Here is the last wisdom from my youth that I remember, that totally still applies: "plant to early, and re-plant to often." So, the local greenhouses now usually "push" the growing season limits. In other words, most local nurseries, and the big-box stores, generally have those tender transplants earlier than you will usually plant them in your garden. Watch our for this! So, if you buy them that early, what will you do with them during the frosty nights? This is the place you find yourself now, so you take them out each day, and bring them back in.

-It may be you've purchased the plants to early.
-But if you wait, sometimes the selection isn't as good.
-And, many of us do just what you are doing.

Remember your transplants came from a greenhouse. They loved the heat and bright light and humidity- but this is not what your garden is like in the spring, and certainly not what it's like in your house. Really, you are trying to have the plants outside as much as possible, now, so they don't begin to decline. You are hardening them off, or transitioning them from indoors to outdoors. Research DIY coldframes, because that is probably a solution for you in future years. I saw my dad construct his year after year, for the early season growth of his tomato and pepper transplants early each season.

Your plants look good sized. I wouldn't let them go below 10 deg. celsius (50 deg F) outside, and watch any heavy or sustained winds, etc, but they need the outside now if you're going to plant in a week or two. If it stays above 10 deg C all night, I'd consider leaving them out all night. Watch for winds, because that can wreck havoc on tender transplants.
But in general, the growth they will have indoors now won't be beneficial to them. They need that bright sun and the breeze on their stems and leaves to get them ready for your garden, but in measured steps.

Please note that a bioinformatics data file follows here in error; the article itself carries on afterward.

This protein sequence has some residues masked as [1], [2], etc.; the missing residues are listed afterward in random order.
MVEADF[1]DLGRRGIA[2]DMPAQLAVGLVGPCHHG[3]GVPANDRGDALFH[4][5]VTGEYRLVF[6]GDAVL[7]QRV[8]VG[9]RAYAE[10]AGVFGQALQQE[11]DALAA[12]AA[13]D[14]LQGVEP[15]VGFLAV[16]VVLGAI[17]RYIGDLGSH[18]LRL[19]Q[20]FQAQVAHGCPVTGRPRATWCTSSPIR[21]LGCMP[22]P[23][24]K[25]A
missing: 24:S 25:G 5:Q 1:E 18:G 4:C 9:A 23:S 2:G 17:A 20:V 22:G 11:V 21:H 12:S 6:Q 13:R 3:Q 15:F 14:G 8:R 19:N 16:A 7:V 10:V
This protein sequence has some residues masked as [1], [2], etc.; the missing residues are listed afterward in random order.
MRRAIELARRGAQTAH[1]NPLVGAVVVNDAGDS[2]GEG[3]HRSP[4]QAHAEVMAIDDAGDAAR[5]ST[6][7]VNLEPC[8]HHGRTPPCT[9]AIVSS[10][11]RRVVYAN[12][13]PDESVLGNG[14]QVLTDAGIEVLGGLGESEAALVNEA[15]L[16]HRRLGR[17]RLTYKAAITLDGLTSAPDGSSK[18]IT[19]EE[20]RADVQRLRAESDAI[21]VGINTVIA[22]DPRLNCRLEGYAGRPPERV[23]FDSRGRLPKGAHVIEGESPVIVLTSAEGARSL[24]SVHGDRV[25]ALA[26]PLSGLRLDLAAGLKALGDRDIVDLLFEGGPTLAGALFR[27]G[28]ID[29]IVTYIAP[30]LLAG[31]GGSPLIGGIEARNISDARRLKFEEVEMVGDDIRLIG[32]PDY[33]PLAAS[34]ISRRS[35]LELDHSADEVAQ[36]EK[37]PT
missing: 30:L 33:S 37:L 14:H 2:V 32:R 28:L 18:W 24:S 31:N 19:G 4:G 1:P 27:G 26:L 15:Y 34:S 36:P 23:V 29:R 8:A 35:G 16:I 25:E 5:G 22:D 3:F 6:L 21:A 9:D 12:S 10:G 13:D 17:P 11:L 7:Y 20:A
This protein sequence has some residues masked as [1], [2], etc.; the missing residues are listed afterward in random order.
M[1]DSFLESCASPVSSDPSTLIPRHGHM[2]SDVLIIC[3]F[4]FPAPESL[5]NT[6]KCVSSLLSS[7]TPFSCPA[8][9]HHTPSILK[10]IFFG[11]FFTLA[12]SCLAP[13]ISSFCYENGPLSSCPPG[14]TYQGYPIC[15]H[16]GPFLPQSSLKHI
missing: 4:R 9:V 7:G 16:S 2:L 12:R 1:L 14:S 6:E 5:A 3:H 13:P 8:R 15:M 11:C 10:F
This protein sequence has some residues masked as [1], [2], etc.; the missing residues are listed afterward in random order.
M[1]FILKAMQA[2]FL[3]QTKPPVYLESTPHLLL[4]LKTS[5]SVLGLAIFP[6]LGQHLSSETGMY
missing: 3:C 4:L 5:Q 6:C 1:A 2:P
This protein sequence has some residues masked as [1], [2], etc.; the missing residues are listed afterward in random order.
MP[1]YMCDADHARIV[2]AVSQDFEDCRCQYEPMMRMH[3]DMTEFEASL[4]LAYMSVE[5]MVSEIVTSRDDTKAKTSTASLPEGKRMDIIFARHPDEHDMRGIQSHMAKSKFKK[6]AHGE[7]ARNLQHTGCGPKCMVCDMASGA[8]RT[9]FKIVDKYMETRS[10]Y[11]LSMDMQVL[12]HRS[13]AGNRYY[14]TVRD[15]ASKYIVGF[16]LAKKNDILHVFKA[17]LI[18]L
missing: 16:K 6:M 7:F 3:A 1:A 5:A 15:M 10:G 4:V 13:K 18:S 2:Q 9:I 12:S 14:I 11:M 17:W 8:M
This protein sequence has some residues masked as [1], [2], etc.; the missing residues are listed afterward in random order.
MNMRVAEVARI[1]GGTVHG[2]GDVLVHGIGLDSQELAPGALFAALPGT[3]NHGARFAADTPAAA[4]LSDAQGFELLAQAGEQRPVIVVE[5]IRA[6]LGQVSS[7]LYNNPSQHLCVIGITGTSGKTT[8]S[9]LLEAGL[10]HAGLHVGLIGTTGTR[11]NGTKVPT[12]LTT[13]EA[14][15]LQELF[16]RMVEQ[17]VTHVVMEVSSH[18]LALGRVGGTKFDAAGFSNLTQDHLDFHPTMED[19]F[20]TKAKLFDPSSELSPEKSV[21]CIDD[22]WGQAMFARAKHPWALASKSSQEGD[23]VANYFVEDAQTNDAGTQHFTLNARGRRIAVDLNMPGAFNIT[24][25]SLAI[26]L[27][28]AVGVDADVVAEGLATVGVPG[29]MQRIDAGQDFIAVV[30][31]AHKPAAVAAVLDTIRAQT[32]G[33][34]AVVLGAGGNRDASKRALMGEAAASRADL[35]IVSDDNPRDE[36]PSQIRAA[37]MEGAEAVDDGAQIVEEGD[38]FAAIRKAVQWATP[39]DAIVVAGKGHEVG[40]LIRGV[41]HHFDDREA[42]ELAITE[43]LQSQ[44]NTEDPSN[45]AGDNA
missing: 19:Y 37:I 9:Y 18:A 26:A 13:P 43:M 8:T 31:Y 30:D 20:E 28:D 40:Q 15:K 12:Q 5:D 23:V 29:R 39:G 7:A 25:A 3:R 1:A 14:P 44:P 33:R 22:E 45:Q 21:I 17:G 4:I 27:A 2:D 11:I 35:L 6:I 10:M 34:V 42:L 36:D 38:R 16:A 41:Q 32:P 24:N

here is a technique i've used for years for seedlings.
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the clear box allows light and some breeze through, and the venting (propped up on one side) helps keep stronger winds out and allows excess heat to escape.
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keeping your potted transplants against a brick, rock or cement wall that the sun warms each day, and then bringing them back in can help keep them warm. Remember that this will be pretty harsh sun, as it reflects off the wall, so let them get used to it slowly over many days (more time in the sun each day) to avoid sunburn!
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these new transplants are in dappled sun (to avoid sunburn from harsher direct sun) under a tree that hasn't leafed out yet, and by the side of my truck to further block the strongest wind so they can adjust to the "real world" slowly. Next I'll move them them to full morning sun, afternoon shade, then they'll be garden ready anywhere.

In short, if you can accommodate it, they'll do better outside then in, on most days.
Does this help?

[Last edited by kenisaac - May 3, 2020 12:05 PM (+)]
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Regina SK Canada
kristinmacph
May 3, 2020 11:46 AM CST
Yes! That does help! I wish I would have been more interested when my grandma was around to help. She knew so much about all these great things.

My daughter and I have started some herb seedlings indoors as well. They are doing really well so far. We are feeling really proud of our little seedling garden. 😊

Thank you so much! Great information! I appreciate all the help.